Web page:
There’s no end to the comparisons of marine life that we could use to explain and highlight a great deal with what’s wrong with our society; and relating to the characteristics of capitalism in the world. I think of the deepest ocean with descending levels of depths, at the very bottom there is marine life as yet undiscovered by man, hidden in the darkness, a treasure trove of unknown fish and other marine species is blanketing the 30,000 seamounts of the world, researchers say, sometimes comprising up to 40 percent of the life forms found on these remote, undersea mountains that remain some of the least explored areas on Earth. The enormous wealth of undiscovered sea life, biodiversity, geological features and other oddities that exist on the flanks of these towering subsea peaks - areas that have been called the "lost worlds" of the oceans. Researchers have learned, there exists an amazing number and variety of fish, corals, deep-water mussels, red squid, sea spiders, sponges and other species, many of which have evolved to thrive at great depths, enormous pressures, or in very narrow temperature ranges, fed by unusual food chain dynamics. These isolated fountains of evolution are literally giving birth to many of the marine world's newest species, evolution or what? The only conclusion must be whilst they remain undiscovered they are safe from the capitalist beasts that stalk the land.

Image and photographs:

(A) Occean life

 (B) The River Great Ouse and the Chapel on the Bridge

(C)  friar of the Renewal outside the soupkitchen  in Canning Town

(1) Information via Wikipedia

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All of you are guilty...

There was a saying in Scunthorpe that use to annoy me no end: 'If Labour put up a donkey then people would vote for it.' I never did understand what exactly they meant by that back then, and that must have been all of thirty years and more, another saying that often did the rounds was ‘they are all the same politicians’.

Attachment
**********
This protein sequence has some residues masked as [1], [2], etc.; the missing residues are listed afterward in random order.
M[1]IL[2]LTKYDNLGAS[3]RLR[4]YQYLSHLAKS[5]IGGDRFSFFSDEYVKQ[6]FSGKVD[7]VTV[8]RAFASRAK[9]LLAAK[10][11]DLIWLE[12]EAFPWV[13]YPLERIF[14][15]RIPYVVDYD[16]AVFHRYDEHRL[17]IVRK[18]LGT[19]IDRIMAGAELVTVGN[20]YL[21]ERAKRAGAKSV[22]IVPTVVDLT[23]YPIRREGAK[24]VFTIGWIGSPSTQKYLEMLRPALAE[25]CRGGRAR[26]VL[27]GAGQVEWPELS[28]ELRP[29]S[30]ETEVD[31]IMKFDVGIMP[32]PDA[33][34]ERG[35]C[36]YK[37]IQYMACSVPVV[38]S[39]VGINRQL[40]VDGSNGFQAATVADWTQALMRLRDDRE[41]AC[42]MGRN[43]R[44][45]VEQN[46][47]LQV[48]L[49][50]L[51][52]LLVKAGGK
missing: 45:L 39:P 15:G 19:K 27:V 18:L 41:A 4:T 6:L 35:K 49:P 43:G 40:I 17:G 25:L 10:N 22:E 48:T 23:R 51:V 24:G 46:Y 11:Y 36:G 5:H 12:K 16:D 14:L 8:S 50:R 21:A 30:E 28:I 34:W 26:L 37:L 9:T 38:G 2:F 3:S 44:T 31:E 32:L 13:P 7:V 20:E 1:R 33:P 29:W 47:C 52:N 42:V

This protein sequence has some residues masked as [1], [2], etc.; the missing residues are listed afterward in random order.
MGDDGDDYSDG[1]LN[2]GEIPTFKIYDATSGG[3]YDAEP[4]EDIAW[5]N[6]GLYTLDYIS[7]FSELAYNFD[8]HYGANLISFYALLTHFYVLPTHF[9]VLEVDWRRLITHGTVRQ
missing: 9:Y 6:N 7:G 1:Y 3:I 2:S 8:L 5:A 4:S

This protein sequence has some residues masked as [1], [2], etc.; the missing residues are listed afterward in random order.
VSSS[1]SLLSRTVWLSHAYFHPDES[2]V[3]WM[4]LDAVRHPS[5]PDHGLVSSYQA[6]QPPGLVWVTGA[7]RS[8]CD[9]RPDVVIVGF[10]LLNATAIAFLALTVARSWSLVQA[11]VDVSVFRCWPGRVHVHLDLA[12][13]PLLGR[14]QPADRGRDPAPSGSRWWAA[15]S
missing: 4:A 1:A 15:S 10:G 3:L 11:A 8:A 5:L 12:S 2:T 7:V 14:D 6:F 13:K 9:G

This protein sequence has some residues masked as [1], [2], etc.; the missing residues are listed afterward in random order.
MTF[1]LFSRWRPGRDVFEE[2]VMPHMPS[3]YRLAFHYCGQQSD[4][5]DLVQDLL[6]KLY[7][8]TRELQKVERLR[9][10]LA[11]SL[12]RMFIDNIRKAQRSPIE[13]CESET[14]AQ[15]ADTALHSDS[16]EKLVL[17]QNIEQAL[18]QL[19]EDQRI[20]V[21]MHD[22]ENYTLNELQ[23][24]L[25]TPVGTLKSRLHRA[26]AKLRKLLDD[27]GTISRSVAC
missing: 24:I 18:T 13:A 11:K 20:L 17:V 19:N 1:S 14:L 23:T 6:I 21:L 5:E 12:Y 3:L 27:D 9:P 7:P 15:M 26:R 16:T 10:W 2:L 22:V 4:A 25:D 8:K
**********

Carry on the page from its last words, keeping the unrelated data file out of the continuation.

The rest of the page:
Anybody that reads our blog on a regular basis may correctly guess that the two authors one based in London and the other in Scunthorpe and have a strong connection with the Town, but more than that, we have the history of political activity in that community behind us from a Socialist perspective. In fact Brain Hopper was the Socialist Labour Party candidate in the 1997 general election offering an alternative to the procurement of the donkey.

The years have come and gone, not always nice years under New Labour, especially when we think of the wars started or supported by them in other parts of the world, and the on-going recession, unemployment and so on!

Thirteen years on and we face in a few months or even weeks another general election, this election comes when the parliamentary system stands in total disgrace, far worst than when John Major led his sleaze ridden party to defeat. How many Martin Bell’s will it take to clean up British politics some may ask, we would say not any of that type not even a single Ester Ranson. It’s ironic that thirteen years fast forward and more MPs have been helping themselves by the spoonful to money, homes and the other benefits of office whilst as it seems, sticking two fingers up!

Now the three MPs charged with false accounting in the Westminster expenses scandal say they should be judged by the parliamentary authorities, not the criminal courts. It is reported that opposition leaders have reacted angrily to the news that Labour MPs Elliot (Scunthorpe) Morley, David Chaytor and Jim Devine may claim that their expenses are covered by parliamentary privilege, a principle intended to stop MPs being sued for things they say in the House of Commons. Before we go any further let’s not forget that all the party leaders had to pay back expenses they wrongly claimed, and their reaction to these three is nothing more than political scapegoating of the worst kind. The report by Sir Thomas Legg, the independent auditor, showed that abuse of the system was far more widespread than the few "bad apples". A total of 381 MPs will be forced to pay back an average of £3,000 after the review criticised politicians for putting personal gain before protecting public money. More than £1 million will be repaid in the wake of the expenses scandal uncovered by The Daily Telegraph (Tory) Newspaper.